Rethinking the rise of the West: Global Commodities


Konstantin Georgidis, Canterbury School, Ft. Myers, Florida


Class Activities: Comparing and Contrasting Points of View
Lesson Plan(PDF)

China and Europe, 1500-2000 and Beyond: What is "Modern"?

Teachers’ Guide with Study Questions: China and Europe, 1500-2000


Rethinking the rise of the West: The Great Divergence Debate

Rethinking the rise of the West: Global Commodities

Standards of Modernity – China and Europe

Parallels in England and the Yangzi Basin of China in the 1800s



The period 1500-1800 is frequently represented as an era of increasing European global domination. Attention to the conquest of the Americas, the Enlightenment, the Atlantic slave trade, and expansion into Asia and Africa typically reinforce this interpretation. However, recent analyses of this period do not place Europeans at the center of world affairs: they emphasize the importance of large, centralized states in China, West Asia, sub-Saharan Africa, and India. Historians now claim that Europeans served not as dominators, but as intermediaries for commercial goods — including silver, slaves, and manufactured goods — between these various regions. Indeed, they argue that Europeans did not dominate global trade and politics until about 1800.

Focus Questions

  1. What economic, technological, demographic and ecological forces created the first truly global network of trade in the 16th century?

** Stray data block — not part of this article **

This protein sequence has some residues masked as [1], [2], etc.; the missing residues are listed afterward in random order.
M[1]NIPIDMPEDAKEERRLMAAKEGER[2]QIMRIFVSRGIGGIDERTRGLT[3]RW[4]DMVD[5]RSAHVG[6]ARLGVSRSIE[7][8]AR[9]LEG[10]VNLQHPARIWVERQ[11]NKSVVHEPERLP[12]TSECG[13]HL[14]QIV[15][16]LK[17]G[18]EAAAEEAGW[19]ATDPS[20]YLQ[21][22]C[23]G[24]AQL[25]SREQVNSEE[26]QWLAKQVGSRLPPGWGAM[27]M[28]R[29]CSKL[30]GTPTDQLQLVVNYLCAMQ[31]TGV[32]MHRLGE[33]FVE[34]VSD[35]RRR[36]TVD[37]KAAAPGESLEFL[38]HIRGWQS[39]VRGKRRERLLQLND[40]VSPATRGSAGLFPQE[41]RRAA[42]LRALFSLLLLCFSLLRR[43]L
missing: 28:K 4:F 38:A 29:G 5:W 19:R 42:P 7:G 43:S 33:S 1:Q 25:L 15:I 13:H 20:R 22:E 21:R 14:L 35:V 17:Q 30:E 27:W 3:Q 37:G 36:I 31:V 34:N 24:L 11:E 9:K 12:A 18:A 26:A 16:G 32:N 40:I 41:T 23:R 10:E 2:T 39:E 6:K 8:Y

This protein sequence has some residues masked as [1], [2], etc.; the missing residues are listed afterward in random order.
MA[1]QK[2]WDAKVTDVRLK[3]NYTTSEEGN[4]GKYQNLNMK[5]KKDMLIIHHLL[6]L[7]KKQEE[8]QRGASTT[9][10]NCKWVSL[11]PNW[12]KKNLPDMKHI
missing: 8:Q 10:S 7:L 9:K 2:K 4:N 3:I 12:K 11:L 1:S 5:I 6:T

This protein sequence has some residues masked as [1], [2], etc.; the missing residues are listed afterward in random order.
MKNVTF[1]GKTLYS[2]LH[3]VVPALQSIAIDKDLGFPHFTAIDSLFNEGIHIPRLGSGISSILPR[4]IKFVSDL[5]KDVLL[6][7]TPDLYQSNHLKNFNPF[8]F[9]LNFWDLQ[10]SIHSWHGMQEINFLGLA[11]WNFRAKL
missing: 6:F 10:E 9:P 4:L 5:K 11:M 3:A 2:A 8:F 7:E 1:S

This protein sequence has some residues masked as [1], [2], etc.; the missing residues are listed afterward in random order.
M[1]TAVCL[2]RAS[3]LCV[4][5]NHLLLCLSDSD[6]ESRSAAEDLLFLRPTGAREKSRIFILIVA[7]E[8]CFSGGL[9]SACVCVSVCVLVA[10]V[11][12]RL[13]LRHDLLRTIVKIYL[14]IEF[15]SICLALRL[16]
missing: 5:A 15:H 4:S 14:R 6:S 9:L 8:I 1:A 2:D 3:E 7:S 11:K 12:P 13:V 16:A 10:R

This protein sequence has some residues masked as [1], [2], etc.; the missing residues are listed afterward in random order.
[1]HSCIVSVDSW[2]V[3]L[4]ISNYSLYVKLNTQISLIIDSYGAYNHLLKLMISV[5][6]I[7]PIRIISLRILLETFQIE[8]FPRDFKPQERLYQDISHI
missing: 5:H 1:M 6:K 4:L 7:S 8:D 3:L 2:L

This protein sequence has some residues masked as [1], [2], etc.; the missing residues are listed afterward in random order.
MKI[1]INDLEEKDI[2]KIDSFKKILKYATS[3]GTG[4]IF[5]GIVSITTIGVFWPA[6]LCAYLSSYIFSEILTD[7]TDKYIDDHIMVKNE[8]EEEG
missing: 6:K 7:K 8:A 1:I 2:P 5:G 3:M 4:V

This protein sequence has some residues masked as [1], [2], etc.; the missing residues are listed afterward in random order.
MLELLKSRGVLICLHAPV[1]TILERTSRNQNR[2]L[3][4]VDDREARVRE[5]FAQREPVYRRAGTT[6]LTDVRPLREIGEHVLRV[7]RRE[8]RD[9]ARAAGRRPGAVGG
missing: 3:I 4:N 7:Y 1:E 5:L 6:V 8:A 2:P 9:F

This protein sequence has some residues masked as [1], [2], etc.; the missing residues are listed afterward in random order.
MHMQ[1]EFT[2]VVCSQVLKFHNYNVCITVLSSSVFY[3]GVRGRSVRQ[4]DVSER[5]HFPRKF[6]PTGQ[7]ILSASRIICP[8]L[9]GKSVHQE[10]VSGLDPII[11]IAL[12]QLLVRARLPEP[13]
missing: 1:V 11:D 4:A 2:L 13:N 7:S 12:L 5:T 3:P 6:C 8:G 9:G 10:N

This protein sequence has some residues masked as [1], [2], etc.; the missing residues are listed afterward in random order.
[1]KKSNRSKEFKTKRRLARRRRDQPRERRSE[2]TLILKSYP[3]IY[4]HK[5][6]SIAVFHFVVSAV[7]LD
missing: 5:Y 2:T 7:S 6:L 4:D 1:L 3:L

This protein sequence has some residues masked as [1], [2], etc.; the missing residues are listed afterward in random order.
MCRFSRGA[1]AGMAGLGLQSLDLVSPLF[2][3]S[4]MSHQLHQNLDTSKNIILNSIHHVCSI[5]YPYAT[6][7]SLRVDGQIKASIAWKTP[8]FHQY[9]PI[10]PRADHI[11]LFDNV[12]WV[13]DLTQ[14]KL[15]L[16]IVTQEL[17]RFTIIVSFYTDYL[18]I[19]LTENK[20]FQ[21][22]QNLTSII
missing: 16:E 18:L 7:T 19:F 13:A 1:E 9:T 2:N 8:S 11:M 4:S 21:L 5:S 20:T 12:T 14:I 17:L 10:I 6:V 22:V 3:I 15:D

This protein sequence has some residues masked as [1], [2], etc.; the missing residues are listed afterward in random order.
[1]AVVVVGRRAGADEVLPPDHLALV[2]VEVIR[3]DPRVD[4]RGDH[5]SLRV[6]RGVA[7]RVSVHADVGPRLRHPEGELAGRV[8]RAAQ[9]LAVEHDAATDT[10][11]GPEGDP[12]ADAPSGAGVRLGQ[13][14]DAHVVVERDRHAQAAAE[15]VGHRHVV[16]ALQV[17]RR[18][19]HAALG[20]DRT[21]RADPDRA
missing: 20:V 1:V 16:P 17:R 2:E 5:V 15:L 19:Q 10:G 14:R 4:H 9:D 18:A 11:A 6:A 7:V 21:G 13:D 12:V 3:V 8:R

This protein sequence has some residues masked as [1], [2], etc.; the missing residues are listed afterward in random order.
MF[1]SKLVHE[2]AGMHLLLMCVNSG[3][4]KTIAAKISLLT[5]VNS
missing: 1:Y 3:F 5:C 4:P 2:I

2. How can historians reconstruct the past by tracing the exchange of particular commodities (such as silver)?

Grades and Time Required

Grades: 10-12 Time: Three periods or 150 minutes.


Instructional Objectives

  1. Identify the reasons for the development of a network of global commodities in the 16th century.
  2. Identify, describe and critically assess the linkages of international trade that characterized the process of globalization that resulted from the development of a network of trade in silver in the Pacific Ocean basin.
  3. Determine the effects of the establishment and the functioning of this trade on the regions which participated in it and, especially China.
  4. Assess China’s importance for the world economy
  5. Assess claims in current historiography of China’s modernity and the rejection of a Eurocentric world history.